The Human Intelligence and the Drive Towards Uniformity in Societal Aggregates

The basic principle of the physical world is one of highly defined order of Matter and the relationships between material objects.   Atoms, molecules, and the material substances created by them tend to act in regular and predictable ways.  This principle of order is automatic, a basic characteristic of Matter when it manifests in our world.

When the life principle enters in, we see an enormous profusion of movements, shapes and actions which are not “orderly” in the sense of the world of matter, and which may seem to the mind’s eye, to be absolutely chaotic.  There is a riot of different shapes, forms, beings, and reactions.  The interactions on the life-plane are fluid, dynamic and to some degree unpredictable, although even here certain basic principles of action apply and can be found out through patient observation and recording of data and assembly of that data into patterned awareness.

When the mental intelligence begins to manifest in human beings, it not only tries to understand Matter and Life, but to rearrange them and bring them into an order of the mind’s choosing.  Confronted with the apparent chaos of the life-force unfolding in the world in a kaleidoscope of colors, patterns and forms, the mind’s first impulse is to try to bring about some form of uniformity, for both the efficiency it yields and to help bring these forces under the mind’s view and control more effectively.  This action of the mental consciousness tries to work on societal organisation as well.

Sri Aurobindo observes:  “The human intelligence as soon as it begins to order life according to its own fashion and not according to the more instinctively supple and flexible principle or organic order inherent in life, aims necessarily at imitating physical Nature in the fixity of her uniform fundamental principles of arrangement, but tries also to give to them, as much as may be, a uniform application.  It drives at the suppression of all important variations.  it is only when it has enlarged itself and feels more competent to understand and deal with natural complexities that it finds itself at all at ease in managing what the principle of life seems always to demand, the free variation and subtly diverse application of uniform principles.  First of all, in the ordering of a national society, it aims naturally at uniformity in that aspect of it which most nearly concerns the particular need of the centre of order which has been called into existence, its political and military function.  It aims first at a sufficient and then at an absolute unity and uniformity of administration.”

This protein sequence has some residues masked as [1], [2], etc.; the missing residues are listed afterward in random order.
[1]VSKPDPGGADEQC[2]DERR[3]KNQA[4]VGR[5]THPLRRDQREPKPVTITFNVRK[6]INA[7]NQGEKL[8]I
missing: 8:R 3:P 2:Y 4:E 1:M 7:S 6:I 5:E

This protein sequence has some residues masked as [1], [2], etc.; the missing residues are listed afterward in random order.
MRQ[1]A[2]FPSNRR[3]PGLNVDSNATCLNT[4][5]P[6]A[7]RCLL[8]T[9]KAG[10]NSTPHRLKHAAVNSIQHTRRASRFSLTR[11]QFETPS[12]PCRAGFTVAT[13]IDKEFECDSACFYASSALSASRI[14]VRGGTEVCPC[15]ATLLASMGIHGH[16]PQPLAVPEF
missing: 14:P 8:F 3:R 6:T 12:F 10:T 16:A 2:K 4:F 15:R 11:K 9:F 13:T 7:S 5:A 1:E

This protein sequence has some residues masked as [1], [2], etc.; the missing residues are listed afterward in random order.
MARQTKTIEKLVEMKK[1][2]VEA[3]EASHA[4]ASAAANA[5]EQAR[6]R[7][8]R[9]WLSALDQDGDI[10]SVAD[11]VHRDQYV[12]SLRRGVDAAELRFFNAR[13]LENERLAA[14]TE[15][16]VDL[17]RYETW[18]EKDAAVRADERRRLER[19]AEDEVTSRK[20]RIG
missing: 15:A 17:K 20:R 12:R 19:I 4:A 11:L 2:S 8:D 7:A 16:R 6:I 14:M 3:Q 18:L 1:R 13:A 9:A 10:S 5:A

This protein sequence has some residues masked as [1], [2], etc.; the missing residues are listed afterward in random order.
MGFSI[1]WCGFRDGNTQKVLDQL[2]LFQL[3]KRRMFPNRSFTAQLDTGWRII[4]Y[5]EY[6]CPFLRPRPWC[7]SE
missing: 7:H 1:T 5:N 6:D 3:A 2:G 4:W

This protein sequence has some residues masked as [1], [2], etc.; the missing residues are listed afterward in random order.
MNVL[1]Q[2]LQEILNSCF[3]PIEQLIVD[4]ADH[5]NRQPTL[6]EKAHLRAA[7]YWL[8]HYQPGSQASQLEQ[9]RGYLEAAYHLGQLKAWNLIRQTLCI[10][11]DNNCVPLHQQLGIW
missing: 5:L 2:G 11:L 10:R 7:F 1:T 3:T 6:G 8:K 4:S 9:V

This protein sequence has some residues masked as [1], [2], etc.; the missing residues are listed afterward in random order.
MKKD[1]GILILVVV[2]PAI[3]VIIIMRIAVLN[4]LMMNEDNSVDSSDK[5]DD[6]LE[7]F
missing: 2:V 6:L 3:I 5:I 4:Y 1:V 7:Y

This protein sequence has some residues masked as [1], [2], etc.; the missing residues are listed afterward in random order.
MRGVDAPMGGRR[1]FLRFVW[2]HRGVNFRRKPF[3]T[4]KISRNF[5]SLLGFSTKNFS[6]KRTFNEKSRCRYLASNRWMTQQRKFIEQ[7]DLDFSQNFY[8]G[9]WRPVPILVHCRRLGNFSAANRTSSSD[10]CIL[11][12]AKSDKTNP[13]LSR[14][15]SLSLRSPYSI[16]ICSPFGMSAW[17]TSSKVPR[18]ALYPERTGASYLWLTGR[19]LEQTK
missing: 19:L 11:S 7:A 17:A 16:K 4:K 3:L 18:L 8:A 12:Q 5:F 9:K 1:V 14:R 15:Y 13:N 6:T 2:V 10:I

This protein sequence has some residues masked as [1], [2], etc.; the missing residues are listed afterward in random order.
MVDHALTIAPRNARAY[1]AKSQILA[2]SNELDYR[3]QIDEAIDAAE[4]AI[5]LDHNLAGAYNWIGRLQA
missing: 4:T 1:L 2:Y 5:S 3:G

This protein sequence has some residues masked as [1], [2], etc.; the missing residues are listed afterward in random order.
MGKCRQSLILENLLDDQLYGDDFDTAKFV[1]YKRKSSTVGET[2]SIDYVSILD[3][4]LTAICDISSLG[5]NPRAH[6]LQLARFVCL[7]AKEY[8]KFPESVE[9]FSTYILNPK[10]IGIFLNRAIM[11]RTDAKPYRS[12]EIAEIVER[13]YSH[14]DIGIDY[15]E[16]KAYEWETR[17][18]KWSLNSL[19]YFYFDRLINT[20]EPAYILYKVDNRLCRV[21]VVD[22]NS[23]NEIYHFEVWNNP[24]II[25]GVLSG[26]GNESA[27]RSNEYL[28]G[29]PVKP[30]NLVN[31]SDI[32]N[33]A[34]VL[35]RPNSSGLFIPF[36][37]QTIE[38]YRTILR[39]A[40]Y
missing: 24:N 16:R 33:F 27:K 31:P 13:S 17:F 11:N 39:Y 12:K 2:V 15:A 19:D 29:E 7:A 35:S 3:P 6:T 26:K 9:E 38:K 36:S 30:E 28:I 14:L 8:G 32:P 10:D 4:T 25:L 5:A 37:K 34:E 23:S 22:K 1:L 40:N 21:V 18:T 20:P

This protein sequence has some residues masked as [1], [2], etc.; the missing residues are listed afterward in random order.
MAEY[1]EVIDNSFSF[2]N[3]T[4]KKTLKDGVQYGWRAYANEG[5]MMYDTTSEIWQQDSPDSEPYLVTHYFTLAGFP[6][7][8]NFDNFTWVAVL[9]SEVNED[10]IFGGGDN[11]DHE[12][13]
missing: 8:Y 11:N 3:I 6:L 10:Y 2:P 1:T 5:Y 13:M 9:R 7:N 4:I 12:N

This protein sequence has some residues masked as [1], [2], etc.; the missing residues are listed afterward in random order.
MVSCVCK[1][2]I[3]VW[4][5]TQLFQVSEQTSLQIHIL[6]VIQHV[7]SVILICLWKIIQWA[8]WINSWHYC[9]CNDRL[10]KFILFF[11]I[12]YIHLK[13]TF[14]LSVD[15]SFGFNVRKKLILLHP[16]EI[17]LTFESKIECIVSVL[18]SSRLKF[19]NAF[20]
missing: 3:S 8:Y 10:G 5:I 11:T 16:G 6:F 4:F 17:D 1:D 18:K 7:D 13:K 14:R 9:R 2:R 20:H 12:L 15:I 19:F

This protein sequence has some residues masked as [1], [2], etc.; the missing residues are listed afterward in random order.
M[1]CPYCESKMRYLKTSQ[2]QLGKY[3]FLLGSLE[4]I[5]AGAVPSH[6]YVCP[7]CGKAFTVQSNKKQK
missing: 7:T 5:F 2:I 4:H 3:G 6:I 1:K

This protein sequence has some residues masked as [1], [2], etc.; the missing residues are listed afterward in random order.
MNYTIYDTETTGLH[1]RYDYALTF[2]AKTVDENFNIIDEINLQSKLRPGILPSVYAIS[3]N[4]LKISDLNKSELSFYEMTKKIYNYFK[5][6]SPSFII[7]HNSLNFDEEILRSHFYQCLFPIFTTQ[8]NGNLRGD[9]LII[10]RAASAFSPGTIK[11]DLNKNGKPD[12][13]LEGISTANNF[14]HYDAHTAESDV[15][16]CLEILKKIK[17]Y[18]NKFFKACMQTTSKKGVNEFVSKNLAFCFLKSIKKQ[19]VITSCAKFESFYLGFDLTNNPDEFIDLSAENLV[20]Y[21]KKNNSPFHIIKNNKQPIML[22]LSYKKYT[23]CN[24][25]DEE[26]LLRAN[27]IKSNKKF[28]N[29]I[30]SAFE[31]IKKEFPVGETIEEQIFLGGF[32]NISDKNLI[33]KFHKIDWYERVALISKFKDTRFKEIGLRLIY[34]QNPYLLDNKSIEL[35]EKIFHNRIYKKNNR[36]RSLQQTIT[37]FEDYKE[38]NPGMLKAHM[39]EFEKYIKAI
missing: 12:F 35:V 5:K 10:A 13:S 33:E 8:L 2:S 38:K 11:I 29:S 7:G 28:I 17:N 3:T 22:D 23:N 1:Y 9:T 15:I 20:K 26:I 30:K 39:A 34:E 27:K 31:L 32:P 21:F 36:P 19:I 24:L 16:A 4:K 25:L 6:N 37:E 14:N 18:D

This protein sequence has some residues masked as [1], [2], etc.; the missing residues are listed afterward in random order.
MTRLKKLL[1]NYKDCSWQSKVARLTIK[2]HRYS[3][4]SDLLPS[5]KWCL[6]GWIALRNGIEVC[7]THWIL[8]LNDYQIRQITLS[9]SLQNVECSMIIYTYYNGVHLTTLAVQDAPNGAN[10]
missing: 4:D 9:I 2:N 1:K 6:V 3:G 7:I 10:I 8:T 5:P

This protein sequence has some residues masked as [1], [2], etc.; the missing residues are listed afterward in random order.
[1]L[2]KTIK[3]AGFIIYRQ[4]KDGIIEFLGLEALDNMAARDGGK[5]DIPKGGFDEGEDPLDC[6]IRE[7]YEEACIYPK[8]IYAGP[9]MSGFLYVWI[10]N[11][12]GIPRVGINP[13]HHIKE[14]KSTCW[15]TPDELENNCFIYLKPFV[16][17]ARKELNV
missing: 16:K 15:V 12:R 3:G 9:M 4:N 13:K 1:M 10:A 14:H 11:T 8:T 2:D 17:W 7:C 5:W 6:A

Sri Aurobindo, The Ideal of Human Unity, Part Two, Chapter 19, The Drive towards Centralisation and Uniformity — Administration and Control of Foreign Affairs, pp. 172-173